“Special education is one of the significant challenge of every community, and our state, but when you have 20-plus people coming forward saying pretty much the same kind of things, which have to do with the administration having a chilling effect on the process, minutes of meetings not being indicative of what actually occurred,” Hovey said in listing the reasons why she said she decided to get involved.
Lyddy also said that in his many contacts with constituents, he was told of problems individual parents would encounter regarding special education services in town.
“I’m not in a position as a state legislator to decipher which ones have merit,” Lyddy said. “It was clear we had a problem in Newtown that needed attention.”
Hovey said she had tried to address the issues with Robinson directly, scheduling a March meeting and writing a follow-up letter but she said she did not receive a satisfactory response from Robinson.
“In my mind, I was very professional,” Hovey said. “The superintendent was generally dismissive of my concerns…Several weeks later, I didn’t see anything from her, nothing from the Board of Education. I made the mistake that as the superintendent of schools, if one of your chief elected official comes to you with concerns even if you thought they were unfounded, you would have conveyed them to your board.”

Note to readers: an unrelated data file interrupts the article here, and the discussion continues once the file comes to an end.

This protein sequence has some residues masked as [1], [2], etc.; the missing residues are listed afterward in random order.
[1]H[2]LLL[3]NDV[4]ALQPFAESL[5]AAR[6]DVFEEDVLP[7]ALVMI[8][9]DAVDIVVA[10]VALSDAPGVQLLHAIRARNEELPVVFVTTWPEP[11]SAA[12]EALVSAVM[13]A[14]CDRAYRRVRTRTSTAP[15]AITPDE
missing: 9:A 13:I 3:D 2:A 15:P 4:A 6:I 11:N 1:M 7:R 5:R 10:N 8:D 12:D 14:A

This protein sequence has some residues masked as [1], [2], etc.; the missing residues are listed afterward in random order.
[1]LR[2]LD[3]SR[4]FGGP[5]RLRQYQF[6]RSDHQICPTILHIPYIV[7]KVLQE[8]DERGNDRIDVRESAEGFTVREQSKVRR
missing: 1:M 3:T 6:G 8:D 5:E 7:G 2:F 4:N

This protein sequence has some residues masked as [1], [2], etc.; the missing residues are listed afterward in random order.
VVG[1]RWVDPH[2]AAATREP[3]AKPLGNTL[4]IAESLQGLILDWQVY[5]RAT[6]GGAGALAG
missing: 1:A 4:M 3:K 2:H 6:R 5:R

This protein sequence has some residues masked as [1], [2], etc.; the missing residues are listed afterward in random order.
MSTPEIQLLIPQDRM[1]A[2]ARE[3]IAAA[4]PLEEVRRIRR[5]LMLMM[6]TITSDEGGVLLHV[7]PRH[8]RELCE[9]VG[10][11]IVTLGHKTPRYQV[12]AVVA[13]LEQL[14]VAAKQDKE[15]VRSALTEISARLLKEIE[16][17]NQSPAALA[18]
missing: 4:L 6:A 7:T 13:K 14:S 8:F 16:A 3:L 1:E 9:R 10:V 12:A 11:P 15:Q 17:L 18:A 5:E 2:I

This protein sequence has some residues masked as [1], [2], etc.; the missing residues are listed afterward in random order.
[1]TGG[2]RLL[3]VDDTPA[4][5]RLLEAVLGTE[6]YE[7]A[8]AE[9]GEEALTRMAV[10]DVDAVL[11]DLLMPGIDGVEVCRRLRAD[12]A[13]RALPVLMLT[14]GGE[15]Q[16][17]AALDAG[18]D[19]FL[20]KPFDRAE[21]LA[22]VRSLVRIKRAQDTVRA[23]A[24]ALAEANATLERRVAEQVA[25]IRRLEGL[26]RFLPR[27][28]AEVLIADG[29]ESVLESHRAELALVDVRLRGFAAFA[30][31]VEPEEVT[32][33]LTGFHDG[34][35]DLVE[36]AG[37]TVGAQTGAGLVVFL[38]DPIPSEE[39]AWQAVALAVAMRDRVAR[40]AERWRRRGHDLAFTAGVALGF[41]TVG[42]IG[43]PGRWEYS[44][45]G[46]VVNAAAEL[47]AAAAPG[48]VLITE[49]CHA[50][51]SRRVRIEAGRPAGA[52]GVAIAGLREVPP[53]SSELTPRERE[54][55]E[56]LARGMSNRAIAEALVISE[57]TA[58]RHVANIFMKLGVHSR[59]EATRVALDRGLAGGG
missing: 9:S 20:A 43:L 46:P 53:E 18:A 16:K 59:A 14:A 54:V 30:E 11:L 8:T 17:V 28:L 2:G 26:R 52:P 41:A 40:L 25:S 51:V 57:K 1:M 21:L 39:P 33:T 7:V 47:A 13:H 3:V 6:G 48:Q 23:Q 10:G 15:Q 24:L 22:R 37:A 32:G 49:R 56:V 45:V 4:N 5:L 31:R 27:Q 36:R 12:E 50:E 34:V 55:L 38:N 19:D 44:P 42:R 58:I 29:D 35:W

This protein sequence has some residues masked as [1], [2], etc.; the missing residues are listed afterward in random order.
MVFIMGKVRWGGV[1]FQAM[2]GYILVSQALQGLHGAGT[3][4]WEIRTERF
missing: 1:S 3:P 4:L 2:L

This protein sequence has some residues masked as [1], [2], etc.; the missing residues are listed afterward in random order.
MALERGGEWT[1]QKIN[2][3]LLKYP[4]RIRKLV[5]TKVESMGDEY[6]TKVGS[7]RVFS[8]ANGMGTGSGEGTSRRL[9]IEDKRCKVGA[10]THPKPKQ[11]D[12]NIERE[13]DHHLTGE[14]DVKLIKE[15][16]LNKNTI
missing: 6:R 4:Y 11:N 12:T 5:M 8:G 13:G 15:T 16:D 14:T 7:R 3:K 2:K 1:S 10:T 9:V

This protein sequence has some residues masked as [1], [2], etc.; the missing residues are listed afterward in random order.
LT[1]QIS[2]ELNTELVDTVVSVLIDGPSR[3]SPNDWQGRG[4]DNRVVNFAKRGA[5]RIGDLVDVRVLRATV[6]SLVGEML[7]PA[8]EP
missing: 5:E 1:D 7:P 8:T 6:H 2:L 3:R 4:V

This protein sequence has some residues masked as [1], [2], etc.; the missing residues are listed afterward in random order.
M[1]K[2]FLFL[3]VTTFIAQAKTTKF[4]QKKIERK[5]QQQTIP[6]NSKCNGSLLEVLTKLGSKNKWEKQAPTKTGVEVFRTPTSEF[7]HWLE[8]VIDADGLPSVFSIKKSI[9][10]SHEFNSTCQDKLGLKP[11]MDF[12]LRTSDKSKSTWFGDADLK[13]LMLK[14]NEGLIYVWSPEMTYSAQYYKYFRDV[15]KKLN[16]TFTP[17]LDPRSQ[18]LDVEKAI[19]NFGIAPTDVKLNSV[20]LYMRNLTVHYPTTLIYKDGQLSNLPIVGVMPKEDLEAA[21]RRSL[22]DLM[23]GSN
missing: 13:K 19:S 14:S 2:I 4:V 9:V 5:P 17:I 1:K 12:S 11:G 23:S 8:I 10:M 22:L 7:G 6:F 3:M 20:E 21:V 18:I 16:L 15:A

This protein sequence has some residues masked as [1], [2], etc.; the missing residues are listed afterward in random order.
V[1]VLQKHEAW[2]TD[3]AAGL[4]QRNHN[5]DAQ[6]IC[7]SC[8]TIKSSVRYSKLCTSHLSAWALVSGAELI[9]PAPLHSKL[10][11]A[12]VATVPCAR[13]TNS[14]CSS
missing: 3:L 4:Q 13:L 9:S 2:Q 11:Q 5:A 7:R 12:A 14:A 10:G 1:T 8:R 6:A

'I take information and I try to solve the problem'
Robinson for her part said she was misled prior going into that March meeting with Hovey about what would be discussed. Robinson said she was told it would be about state legislative matters, and instead it focused specifically on issues with special education services in town.
“She laid into me” about special education issues in the district, Robinson said of Hovey, adding she felt the legislator was lecturing to her. “I endured that.”
Robinson said she agreed problems exist with special education services in town, but she said she was in the course of trying to remedy them. Robinson said she told Hovey of those efforts.
“I told her what I was working on but she’s got to listen,” Robinson said.
For instance, Robinson said she met last year with a group of parents with special education students to hear their concerns, and then brought that feedback to the district’s special education staff.
Parents told her they believed that their voices were not being heard at Planning and Placement Team meetings, which are held when a student has been referred for special education for the first time, and that one school was particularly good at holding those meetings compared to others, Robinson said.